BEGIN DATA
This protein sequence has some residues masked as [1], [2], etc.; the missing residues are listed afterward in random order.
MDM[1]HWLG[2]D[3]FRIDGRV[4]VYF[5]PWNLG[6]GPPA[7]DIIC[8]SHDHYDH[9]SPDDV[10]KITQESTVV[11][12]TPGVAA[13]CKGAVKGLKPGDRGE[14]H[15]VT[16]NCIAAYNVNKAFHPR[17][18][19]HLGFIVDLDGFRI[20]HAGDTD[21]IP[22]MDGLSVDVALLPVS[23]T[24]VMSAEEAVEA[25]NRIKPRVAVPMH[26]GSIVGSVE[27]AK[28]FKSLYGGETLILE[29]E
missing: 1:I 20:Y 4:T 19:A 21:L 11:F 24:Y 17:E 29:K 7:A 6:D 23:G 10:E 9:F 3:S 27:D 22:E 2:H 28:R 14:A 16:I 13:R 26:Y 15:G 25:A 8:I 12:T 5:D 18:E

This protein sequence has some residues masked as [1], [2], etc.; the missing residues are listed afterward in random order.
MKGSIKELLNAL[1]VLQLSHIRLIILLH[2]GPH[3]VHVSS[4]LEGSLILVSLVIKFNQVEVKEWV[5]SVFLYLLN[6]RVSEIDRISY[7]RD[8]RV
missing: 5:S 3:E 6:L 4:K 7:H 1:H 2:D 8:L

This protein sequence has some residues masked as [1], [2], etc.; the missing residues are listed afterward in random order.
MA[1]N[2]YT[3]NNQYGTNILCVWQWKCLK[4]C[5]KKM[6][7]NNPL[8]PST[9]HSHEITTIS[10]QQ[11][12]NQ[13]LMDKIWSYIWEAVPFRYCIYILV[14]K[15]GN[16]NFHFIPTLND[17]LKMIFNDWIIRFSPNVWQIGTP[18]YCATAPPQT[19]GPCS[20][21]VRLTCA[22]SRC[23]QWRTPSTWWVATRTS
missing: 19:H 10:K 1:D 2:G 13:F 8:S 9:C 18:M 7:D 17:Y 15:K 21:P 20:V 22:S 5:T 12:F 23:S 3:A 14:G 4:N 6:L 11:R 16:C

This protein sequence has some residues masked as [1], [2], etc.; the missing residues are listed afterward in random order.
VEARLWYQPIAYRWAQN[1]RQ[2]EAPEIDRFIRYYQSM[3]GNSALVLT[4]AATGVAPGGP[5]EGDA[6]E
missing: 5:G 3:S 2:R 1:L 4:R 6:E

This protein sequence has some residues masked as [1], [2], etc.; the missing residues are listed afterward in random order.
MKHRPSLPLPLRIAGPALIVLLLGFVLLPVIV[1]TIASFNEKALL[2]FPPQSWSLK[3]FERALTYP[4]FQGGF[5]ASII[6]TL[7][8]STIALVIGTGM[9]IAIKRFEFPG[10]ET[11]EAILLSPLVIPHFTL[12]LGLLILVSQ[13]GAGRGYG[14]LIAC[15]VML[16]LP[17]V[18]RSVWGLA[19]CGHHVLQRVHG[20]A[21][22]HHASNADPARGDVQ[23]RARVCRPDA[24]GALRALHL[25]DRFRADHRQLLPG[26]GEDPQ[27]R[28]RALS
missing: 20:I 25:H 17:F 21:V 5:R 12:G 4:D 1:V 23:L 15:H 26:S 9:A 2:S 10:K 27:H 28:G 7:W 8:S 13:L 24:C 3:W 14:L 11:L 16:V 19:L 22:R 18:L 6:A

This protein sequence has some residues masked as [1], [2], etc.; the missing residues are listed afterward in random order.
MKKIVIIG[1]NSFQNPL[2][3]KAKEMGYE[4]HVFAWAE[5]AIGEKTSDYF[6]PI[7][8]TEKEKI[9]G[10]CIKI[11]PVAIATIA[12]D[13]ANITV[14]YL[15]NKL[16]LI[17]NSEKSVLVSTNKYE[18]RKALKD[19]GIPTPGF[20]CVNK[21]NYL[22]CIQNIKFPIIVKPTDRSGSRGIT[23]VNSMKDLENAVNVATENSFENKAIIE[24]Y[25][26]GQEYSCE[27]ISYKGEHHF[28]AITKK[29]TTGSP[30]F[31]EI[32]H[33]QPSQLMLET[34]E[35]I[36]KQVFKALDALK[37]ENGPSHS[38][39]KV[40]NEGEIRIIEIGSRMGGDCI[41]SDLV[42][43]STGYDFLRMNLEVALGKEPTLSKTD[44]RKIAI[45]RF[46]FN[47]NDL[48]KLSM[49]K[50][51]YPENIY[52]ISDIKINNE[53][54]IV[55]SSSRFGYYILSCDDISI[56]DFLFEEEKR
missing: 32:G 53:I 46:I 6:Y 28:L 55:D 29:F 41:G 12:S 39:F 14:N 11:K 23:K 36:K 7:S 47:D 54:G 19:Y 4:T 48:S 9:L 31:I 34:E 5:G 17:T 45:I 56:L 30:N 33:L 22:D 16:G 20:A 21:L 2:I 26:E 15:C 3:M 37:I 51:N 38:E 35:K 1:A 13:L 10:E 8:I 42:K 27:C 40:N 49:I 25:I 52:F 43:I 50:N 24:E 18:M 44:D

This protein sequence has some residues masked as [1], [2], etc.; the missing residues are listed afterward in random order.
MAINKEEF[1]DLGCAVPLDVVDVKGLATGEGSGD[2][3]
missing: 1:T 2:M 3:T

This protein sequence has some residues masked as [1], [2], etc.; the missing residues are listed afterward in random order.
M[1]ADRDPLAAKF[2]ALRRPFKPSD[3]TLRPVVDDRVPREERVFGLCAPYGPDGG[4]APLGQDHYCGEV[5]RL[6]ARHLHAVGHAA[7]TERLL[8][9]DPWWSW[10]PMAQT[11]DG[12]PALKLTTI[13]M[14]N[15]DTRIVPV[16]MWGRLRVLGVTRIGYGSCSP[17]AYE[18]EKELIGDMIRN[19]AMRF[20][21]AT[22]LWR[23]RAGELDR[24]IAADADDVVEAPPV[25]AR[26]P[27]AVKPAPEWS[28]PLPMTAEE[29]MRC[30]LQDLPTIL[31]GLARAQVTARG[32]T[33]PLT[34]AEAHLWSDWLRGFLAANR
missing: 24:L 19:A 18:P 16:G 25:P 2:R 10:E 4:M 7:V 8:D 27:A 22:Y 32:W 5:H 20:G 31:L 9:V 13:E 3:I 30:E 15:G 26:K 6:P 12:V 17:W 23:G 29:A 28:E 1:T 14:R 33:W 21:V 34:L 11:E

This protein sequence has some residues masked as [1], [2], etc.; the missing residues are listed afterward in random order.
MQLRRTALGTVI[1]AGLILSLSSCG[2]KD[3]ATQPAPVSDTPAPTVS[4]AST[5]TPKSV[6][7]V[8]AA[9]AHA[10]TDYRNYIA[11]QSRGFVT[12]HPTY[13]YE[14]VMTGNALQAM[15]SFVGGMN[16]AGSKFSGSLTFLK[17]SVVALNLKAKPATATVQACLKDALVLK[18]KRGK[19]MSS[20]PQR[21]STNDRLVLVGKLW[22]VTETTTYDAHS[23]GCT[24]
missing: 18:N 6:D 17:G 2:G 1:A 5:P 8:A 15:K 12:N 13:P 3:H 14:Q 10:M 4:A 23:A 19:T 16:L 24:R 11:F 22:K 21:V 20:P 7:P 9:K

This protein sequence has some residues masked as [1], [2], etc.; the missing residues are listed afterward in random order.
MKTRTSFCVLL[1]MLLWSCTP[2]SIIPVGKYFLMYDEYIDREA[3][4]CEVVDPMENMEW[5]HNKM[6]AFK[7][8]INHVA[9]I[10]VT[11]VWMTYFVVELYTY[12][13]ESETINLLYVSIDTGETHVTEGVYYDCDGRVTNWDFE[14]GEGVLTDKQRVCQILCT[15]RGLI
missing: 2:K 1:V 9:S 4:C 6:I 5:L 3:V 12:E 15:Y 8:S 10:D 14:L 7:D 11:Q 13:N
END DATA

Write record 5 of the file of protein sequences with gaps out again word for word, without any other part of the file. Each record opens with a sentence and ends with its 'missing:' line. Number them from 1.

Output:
This protein sequence has some residues masked as [1], [2], etc.; the missing residues are listed afterward in random order.
MKHRPSLPLPLRIAGPALIVLLLGFVLLPVIV[1]TIASFNEKALL[2]FPPQSWSLK[3]FERALTYP[4]FQGGF[5]ASII[6]TL[7][8]STIALVIGTGM[9]IAIKRFEFPG[10]ET[11]EAILLSPLVIPHFTL[12]LGLLILVSQ[13]GAGRGYG[14]LIAC[15]VML[16]LP[17]V[18]RSVWGLA[19]CGHHVLQRVHG[20]A[21][22]HHASNADPARGDVQ[23]RARVCRPDA[24]GALRALHL[25]DRFRADHRQLLPG[26]GEDPQ[27]R[28]RALS
missing: 20:I 25:H 17:F 21:V 5:R 12:G 4:D 1:V 23:L 15:H 26:S 9:A 2:S 10:K 27:H 28:G 7:W 8:S 13:L 24:C 3:W 14:L 11:L 16:V 19:L 22:R 18:L 6:A